The Flow II

stream
Nothing to say
In retreat to a familiar special place to pray
Incontinent of mental effluence
By least resistance…
Pools at Your feet
Consciously…prayer is stifled
Can’t muster a sound
The hurt too deep
too premature
too raw
for licking of wounds
The one of many palms You’ve favored
Begins to sway
Begins to dance
To stir…
The rustling of dry leaves gives You away
by Your Will alone
Only the “One”
And none other
You are undeniable and I feel “shame” though I know better
Ashamed to have nothing to say to You
And I know You’re here with me right “now”
Your mercy thinning out this swirling haze
The shivers speak volumes
Everything I’m not saying
All I cannot say…
You already know
Eyes closed…
I feel Your presence like a choke-hold
Afraid to open my eyes
Thinking I might see You…then what?
How many times at this precipice?
Losing count
So many questions
But they come only just so far
Then don’t seem to matter anymore
They arise often…irrepressible
Somehow through all these muddled thoughts
You’ve made sense of me
endowed sense into me
In a way I cannot begin to fathom
And my many prayers were heard
Though I never uttered a word
The receipt is in my heart
Much, much more sufficient in grace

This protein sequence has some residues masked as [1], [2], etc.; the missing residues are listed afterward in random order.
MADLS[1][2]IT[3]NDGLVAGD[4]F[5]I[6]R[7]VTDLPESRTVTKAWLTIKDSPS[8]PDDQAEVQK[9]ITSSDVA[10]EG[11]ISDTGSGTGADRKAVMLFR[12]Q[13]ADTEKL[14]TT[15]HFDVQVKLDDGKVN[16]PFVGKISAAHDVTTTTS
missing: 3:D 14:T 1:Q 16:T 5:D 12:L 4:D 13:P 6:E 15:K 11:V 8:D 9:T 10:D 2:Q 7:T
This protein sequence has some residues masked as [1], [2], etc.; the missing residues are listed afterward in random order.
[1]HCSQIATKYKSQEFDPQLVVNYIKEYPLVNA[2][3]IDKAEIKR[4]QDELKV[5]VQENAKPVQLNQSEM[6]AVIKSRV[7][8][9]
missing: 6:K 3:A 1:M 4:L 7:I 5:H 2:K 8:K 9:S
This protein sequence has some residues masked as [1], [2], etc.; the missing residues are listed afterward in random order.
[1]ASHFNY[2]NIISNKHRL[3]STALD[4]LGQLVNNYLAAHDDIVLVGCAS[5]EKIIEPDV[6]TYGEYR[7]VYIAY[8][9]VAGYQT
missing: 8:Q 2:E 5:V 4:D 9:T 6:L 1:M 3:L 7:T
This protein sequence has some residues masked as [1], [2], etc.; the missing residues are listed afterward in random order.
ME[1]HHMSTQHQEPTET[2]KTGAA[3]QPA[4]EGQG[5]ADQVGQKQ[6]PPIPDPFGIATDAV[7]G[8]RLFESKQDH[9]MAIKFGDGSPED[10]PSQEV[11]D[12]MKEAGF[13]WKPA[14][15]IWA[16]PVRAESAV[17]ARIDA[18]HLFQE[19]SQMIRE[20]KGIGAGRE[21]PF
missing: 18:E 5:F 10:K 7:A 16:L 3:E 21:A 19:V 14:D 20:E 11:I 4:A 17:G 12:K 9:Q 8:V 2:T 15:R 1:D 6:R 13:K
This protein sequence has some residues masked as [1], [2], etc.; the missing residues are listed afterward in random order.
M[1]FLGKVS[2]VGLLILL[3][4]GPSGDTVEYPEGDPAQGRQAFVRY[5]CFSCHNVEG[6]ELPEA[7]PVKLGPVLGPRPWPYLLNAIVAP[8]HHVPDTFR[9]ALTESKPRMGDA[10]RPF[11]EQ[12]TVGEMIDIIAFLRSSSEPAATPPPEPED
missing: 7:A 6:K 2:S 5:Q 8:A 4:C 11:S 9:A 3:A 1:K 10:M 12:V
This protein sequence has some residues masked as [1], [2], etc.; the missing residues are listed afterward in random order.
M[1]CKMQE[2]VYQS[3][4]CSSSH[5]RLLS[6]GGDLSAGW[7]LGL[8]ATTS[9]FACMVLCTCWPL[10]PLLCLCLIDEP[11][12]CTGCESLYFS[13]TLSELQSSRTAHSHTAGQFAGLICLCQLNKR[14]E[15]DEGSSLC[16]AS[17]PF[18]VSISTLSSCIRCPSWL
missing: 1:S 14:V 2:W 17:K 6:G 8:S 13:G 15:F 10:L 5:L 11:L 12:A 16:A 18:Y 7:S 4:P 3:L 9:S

Than could ever have been imagined
Or anticipated.
Psalm 107:35
He turneth the wilderness into a standing water, and dry ground into watersprings

 

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One thought on “The Flow II

  1. The richness of this unspoken conversation with Father…Doug

    Up to the Lake

    Chuck could think of no other approach that made sense. His son Ben had moved out of the house, leaving wife and twelve year old daughter. Any telephone conversations had been painfully short and strained. Frankly he was surprised that the boy had accepted the invitation to go fishing that holiday weekend.

    On the road by 3:30 AM with coffees and bass boat in tow. The old route up to the lake evoking memories of many a happy morning in times past. Talk ranging from new techniques discovered for trawling, to performance of the home-town baseball team, to Ben’s recent projects at the factory. But no mention whatsoever of the ISSUE.

    Effortless, silent launch of the boat down the ramp at Barney’s Marina. Gear quickly put into place. Ben knew that Dad’s outboard would take at the first pull. Probably Chuck had fiddled with adjustments for a couple of days prior to the trip. And then about fifteen minutes with the cool fresh air caressing their faces until they got to the reeds and dropped bait. Chuck offered a tomato juice from out of the cooler. Cans cracked open and the traditional click-toast exchanged in the hope of a good day on the water.

    Some mallards launched airborne from over to the left, their wings whistling in the early morning light.

    This was their place and their thing. In his mind’s eye Chuck saw a nine year-old freckled boy in the bow gazing at the dancing reflection of sun off the water, and displaying an amazing amount of patience for the sport even at that early age. He knew that this outing would have its settling effect on a young man and father in crisis.

    This was how a Father could get “into his Son’s corner” and show that he cared. It was showing positive results already.

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